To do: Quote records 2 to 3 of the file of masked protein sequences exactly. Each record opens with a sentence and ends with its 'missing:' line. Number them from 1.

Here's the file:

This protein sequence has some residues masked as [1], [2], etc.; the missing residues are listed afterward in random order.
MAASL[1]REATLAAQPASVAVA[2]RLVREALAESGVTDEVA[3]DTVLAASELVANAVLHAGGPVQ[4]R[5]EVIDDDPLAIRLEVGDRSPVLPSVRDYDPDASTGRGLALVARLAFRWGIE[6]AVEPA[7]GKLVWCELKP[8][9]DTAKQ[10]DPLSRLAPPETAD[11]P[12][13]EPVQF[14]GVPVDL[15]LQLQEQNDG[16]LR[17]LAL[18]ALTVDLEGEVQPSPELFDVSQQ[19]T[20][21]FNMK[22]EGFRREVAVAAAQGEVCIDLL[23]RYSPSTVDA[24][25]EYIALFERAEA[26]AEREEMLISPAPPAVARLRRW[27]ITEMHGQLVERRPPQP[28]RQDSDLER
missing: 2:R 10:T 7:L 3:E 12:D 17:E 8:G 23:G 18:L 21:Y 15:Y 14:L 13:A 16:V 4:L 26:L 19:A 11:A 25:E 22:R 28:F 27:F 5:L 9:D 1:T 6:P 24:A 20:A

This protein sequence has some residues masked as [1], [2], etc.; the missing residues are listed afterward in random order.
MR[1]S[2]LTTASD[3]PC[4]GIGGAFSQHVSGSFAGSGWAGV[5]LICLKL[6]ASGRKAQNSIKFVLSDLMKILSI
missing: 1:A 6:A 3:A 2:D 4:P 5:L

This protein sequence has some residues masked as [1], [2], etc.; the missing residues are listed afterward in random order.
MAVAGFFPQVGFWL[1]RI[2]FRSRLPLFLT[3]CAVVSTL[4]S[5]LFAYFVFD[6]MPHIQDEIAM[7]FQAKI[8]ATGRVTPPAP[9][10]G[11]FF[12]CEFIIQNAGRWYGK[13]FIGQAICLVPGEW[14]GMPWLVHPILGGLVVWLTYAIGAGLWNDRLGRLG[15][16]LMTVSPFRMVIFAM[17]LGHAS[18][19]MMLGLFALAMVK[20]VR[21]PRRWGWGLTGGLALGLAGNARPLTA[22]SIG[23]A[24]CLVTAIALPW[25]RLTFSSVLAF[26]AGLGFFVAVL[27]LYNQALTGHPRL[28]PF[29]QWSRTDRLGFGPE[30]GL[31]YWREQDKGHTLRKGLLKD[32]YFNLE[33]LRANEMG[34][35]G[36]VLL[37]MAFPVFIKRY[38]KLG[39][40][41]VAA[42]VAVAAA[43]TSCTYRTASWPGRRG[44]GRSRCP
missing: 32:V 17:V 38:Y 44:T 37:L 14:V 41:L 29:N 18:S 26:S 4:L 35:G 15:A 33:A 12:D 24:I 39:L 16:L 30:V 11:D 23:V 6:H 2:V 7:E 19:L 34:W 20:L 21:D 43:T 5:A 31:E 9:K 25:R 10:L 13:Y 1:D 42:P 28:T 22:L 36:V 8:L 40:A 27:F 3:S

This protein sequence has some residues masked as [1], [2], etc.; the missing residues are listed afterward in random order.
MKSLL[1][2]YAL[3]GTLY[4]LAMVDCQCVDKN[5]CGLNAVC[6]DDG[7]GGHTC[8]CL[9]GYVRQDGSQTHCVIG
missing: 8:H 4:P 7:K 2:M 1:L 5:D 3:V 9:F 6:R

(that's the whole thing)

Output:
This protein sequence has some residues masked as [1], [2], etc.; the missing residues are listed afterward in random order.
MR[1]S[2]LTTASD[3]PC[4]GIGGAFSQHVSGSFAGSGWAGV[5]LICLKL[6]ASGRKAQNSIKFVLSDLMKILSI
missing: 1:A 6:A 3:A 2:D 4:P 5:L

This protein sequence has some residues masked as [1], [2], etc.; the missing residues are listed afterward in random order.
MAVAGFFPQVGFWL[1]RI[2]FRSRLPLFLT[3]CAVVSTL[4]S[5]LFAYFVFD[6]MPHIQDEIAM[7]FQAKI[8]ATGRVTPPAP[9][10]G[11]FF[12]CEFIIQNAGRWYGK[13]FIGQAICLVPGEW[14]GMPWLVHPILGGLVVWLTYAIGAGLWNDRLGRLG[15][16]LMTVSPFRMVIFAM[17]LGHAS[18][19]MMLGLFALAMVK[20]VR[21]PRRWGWGLTGGLALGLAGNARPLTA[22]SIG[23]A[24]CLVTAIALPW[25]RLTFSSVLAF[26]AGLGFFVAVL[27]LYNQALTGHPRL[28]PF[29]QWSRTDRLGFGPE[30]GL[31]YWREQDKGHTLRKGLLKD[32]YFNLE[33]LRANEMG[34][35]G[36]VLL[37]MAFPVFIKRY[38]KLG[39][40][41]VAA[42]VAVAAA[43]TSCTYRTASWPGRRG[44]GRSRCP
missing: 32:V 17:V 38:Y 44:T 37:L 14:V 41:L 29:N 18:S 26:S 4:L 35:G 15:A 33:A 12:D 24:I 39:L 16:L 30:V 11:D 23:V 6:H 2:V 7:E 19:L 34:W 20:L 21:D 43:T 5:A 31:E 9:K 25:R 10:L 13:Y 1:D 42:P 28:T 22:L 36:V 8:L 40:A 27:F 3:S